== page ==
Usefulness of preoperative stroke volume as strong predictor of left ventricular remodeling and outcomes after aortic valve replacement in patients with severe pure aortic regurgitation

Mario Sénéchal, Mathieu Bernier, François Dagenais, Michelle Dubois, Isaïe-Nicolas Dubois-Sénéchal, Pierre Voisine
American Journal of Cardiology 2011 October 1, 108 (7): 1008-13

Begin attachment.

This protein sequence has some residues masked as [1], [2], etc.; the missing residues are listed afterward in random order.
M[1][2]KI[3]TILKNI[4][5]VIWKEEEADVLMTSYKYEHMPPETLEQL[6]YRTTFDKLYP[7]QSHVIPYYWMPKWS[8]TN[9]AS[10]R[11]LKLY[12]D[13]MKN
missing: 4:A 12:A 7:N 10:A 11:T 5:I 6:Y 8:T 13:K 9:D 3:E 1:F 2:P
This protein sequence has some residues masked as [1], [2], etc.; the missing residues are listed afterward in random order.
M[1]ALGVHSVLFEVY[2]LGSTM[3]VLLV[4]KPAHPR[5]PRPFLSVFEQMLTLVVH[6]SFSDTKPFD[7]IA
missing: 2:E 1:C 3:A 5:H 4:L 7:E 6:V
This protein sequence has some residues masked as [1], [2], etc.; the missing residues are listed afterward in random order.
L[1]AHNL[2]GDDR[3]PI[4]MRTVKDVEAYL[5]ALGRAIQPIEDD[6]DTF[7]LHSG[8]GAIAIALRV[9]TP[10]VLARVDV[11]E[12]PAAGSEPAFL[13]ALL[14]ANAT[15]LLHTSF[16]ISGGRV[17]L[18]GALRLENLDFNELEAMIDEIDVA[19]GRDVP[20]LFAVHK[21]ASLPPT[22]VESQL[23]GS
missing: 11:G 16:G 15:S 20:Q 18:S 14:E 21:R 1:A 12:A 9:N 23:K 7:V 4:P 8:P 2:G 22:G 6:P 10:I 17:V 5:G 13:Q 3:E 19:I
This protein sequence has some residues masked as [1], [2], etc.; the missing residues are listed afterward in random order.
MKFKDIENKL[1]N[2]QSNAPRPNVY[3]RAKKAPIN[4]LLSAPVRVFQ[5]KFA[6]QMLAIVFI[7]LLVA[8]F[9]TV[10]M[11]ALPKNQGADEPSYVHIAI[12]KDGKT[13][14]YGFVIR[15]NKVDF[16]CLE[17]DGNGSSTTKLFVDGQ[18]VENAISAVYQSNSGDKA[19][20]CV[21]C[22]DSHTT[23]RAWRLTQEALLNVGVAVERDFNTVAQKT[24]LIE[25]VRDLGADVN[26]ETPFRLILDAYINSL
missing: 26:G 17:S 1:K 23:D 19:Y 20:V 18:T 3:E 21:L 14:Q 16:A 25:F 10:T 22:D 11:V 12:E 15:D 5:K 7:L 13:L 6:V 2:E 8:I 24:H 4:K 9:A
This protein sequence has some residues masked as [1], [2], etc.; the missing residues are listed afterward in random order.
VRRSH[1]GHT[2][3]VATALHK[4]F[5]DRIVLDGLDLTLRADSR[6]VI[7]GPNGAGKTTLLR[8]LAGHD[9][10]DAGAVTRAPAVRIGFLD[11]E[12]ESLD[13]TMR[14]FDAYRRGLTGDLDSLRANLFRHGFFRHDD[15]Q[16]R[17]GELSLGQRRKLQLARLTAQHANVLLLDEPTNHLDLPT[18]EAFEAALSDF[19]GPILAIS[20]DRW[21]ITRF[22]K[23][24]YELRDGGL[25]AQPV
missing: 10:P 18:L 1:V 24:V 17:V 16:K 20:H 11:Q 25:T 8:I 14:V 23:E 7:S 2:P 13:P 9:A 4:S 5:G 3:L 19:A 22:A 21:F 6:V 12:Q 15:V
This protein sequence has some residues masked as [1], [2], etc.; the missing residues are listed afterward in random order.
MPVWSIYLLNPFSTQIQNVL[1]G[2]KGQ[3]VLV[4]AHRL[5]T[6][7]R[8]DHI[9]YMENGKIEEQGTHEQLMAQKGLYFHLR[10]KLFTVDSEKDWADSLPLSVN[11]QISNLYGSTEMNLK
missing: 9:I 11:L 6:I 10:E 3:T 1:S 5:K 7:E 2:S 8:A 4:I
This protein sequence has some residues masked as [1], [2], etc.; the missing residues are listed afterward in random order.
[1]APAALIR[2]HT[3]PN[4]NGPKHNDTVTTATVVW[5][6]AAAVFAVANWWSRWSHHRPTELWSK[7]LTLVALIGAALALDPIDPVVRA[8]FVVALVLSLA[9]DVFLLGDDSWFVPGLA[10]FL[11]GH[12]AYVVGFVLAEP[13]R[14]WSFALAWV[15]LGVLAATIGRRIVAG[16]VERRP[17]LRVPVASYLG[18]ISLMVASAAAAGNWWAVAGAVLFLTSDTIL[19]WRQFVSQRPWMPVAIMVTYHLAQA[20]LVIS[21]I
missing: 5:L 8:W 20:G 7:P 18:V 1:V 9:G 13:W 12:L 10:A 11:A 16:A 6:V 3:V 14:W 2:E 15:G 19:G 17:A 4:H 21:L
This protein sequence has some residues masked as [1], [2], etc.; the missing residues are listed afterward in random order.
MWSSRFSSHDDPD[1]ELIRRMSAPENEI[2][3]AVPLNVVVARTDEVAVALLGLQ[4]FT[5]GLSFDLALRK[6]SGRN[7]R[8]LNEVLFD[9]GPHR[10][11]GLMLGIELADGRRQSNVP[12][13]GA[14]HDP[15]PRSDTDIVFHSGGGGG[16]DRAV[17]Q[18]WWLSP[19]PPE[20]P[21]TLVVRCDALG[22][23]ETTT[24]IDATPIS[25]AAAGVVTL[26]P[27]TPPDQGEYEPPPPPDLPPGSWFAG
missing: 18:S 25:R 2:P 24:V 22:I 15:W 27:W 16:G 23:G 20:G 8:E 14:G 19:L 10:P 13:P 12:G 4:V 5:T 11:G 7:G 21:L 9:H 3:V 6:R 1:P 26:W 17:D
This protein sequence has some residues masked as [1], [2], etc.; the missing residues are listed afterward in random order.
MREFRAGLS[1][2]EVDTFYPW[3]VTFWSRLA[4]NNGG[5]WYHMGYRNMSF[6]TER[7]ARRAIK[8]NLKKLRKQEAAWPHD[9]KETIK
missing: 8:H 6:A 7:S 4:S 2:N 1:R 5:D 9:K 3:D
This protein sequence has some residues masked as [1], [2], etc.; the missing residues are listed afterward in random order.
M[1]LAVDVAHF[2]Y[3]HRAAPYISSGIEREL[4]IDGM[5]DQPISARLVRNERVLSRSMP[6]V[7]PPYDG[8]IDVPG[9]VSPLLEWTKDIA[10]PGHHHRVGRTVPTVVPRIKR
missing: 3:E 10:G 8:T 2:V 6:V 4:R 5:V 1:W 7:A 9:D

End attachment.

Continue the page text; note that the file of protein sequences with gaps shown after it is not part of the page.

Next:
In most patients with aortic regurgitation (AR), aortic valve replacement (AVR) results in favorable left ventricular (LV) remodeling and normalization of the LV ejection fraction (EF). However, some patients with severe AR will not have favorable remodeling and their LVEF will not normalize. The goal of the present study was to determine whether remodeling and clinical outcomes after AVR could be predicted from simple preoperative echocardiographic analysis. A total of 56 consecutive patients with chronic severe pure AR who underwent AVR had preoperative (5 ± 2 days), early postoperative (5 ± 2 days), and late postoperative (328 ± 88 days) echocardiographic data retrospectively analyzed. The LV diameter, The LVEF and stroke volume (SV) were measured. The reduction in LV end-diastolic dimension decreased by 14% (from 65 ± 6 mm to 56 ± 8 mm, p <0.001) early after AVR, with an additional reduction of only 6% late after AVR. More than 2/3 of the overall reduction in end-diastolic dimension was observed the week after AVR. Forty-six patients (82%) had positive early LV remodeling, defined as a 10% reduction in the LV end-diastolic diameter 1 week after AVR. All patients with early LV remodeling had a preoperative SV of ≥97 ml, which was the best predictor of late postoperative LVEF of ≥45% (sensitivity 98% and specificity 100%). Patients with a preoperative SV of ≥97 ml had a markedly greater event-free survival rate (92% vs 13%, p <0.001) at 3 years. In conclusion, in patients undergoing AVR for chronic severe pure AR, preoperative SV is the best predictor of LV remodeling and outcomes.

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